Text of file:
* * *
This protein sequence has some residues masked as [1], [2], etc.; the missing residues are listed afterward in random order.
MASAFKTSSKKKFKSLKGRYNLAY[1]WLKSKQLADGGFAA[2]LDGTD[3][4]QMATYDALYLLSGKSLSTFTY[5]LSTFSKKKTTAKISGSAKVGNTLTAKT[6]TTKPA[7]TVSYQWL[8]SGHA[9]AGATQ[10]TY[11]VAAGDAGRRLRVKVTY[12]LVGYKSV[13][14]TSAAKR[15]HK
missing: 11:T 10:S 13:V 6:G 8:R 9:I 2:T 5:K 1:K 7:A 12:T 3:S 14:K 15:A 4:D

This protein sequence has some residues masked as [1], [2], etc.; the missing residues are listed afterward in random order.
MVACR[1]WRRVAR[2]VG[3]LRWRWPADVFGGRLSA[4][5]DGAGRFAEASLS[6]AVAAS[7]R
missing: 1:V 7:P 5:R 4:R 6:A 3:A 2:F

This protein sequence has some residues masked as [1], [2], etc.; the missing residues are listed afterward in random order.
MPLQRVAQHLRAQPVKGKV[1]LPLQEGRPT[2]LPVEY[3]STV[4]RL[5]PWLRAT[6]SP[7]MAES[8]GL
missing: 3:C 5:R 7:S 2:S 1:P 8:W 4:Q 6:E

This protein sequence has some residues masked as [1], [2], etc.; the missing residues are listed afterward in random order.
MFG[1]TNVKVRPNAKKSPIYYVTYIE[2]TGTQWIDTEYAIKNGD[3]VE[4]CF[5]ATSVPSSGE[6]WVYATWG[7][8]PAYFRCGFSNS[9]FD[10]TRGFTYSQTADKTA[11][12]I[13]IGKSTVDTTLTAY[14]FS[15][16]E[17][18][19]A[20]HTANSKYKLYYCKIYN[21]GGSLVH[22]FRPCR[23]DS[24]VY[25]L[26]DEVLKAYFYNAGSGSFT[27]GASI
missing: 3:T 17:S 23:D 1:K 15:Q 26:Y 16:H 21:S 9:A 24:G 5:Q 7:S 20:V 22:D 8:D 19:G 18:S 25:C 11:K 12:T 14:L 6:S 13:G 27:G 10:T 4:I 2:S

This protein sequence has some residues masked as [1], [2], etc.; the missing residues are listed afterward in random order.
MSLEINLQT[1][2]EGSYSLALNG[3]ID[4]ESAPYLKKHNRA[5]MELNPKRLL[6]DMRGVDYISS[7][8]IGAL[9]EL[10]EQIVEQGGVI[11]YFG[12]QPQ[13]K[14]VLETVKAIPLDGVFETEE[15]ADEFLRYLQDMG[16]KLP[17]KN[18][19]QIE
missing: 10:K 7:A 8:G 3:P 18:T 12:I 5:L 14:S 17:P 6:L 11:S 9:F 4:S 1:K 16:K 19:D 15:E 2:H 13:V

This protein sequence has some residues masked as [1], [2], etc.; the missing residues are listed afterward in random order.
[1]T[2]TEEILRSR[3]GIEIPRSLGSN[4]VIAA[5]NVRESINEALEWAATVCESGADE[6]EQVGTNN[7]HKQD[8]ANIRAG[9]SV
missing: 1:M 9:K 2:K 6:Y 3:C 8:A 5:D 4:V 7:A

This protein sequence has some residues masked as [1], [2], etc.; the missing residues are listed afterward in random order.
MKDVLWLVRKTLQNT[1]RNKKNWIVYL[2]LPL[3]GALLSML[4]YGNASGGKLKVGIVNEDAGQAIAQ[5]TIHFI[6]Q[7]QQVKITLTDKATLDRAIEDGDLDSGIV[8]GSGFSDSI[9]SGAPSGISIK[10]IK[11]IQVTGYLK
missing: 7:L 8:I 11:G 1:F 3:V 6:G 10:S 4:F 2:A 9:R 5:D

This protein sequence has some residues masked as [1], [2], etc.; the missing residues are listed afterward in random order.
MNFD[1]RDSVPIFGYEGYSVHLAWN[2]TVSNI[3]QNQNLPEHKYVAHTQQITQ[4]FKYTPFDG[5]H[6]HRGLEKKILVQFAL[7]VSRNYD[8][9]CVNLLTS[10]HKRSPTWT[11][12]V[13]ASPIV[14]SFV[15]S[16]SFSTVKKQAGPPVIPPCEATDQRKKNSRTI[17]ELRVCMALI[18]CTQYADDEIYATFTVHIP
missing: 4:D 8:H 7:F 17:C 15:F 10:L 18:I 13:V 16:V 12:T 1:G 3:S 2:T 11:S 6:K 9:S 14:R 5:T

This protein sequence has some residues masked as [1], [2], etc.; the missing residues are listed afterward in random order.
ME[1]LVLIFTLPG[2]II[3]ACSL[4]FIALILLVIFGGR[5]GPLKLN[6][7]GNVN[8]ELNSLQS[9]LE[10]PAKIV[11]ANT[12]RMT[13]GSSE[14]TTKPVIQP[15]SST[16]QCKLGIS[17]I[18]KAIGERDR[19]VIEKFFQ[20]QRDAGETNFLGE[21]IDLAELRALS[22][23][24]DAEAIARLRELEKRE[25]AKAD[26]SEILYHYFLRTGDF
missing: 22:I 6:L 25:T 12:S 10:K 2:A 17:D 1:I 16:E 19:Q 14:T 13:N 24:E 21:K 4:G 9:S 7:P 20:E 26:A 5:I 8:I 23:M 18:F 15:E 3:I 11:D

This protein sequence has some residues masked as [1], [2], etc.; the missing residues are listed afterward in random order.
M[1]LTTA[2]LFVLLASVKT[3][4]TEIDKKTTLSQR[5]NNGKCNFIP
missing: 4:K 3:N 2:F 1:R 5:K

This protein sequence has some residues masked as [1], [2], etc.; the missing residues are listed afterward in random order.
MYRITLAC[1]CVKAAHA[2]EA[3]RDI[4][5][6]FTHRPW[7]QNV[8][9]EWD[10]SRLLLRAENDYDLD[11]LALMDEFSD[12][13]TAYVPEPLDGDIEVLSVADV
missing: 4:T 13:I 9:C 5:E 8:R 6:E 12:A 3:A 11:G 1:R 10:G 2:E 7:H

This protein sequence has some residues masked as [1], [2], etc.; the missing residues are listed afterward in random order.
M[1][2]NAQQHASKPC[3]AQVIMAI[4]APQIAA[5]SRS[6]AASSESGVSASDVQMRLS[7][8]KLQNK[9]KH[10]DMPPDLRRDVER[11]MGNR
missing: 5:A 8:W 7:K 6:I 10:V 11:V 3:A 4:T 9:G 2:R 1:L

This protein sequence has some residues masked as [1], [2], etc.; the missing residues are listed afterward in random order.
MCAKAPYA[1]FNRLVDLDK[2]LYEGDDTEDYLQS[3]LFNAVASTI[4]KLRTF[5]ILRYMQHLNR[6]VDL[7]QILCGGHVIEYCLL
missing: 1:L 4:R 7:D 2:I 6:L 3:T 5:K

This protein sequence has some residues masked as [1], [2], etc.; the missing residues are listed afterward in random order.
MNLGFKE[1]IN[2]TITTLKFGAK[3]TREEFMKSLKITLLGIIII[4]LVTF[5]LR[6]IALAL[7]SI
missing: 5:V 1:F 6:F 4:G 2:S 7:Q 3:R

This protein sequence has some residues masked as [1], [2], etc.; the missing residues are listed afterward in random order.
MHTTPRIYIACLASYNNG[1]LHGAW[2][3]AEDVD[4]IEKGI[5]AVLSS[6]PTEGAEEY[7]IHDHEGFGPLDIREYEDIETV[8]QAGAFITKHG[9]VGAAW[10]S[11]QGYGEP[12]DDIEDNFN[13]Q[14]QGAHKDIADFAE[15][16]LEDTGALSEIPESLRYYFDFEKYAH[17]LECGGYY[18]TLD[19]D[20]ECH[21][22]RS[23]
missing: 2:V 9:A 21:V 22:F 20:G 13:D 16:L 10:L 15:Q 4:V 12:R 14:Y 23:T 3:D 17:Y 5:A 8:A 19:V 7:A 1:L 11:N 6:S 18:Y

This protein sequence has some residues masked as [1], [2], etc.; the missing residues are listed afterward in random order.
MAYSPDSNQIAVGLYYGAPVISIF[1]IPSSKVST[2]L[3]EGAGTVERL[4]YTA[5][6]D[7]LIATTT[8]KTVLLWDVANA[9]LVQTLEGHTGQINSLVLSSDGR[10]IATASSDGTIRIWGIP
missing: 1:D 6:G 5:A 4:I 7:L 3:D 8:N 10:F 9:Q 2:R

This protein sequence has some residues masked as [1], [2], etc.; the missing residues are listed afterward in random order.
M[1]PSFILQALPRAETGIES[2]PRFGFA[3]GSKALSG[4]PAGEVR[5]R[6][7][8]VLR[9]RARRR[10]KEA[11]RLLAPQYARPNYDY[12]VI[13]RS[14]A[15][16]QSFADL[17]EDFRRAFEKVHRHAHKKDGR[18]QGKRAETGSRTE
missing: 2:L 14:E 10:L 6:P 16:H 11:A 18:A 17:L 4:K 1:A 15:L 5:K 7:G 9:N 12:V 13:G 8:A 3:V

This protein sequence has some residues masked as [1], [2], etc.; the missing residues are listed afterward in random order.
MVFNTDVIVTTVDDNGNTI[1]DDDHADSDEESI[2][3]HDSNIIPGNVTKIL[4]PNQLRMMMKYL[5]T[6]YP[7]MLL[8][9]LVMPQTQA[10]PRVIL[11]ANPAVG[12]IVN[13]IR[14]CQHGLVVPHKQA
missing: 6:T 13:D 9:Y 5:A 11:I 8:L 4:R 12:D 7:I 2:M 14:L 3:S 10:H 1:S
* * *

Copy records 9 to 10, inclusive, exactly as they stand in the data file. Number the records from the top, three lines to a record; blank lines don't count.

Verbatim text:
This protein sequence has some residues masked as [1], [2], etc.; the missing residues are listed afterward in random order.
ME[1]LVLIFTLPG[2]II[3]ACSL[4]FIALILLVIFGGR[5]GPLKLN[6][7]GNVN[8]ELNSLQS[9]LE[10]PAKIV[11]ANT[12]RMT[13]GSSE[14]TTKPVIQP[15]SST[16]QCKLGIS[17]I[18]KAIGERDR[19]VIEKFFQ[20]QRDAGETNFLGE[21]IDLAELRALS[22][23][24]DAEAIARLRELEKRE[25]AKAD[26]SEILYHYFLRTGDF
missing: 22:I 6:L 25:T 12:S 10:K 2:A 17:D 1:I 16:E 19:Q 14:T 13:N 24:E 21:K 4:G 9:S 7:P 20:E 26:A 5:I 8:I 23:M 18:F 15:E 3:I 11:D

This protein sequence has some residues masked as [1], [2], etc.; the missing residues are listed afterward in random order.
M[1]LTTA[2]LFVLLASVKT[3][4]TEIDKKTTLSQR[5]NNGKCNFIP
missing: 4:K 3:N 2:F 1:R 5:K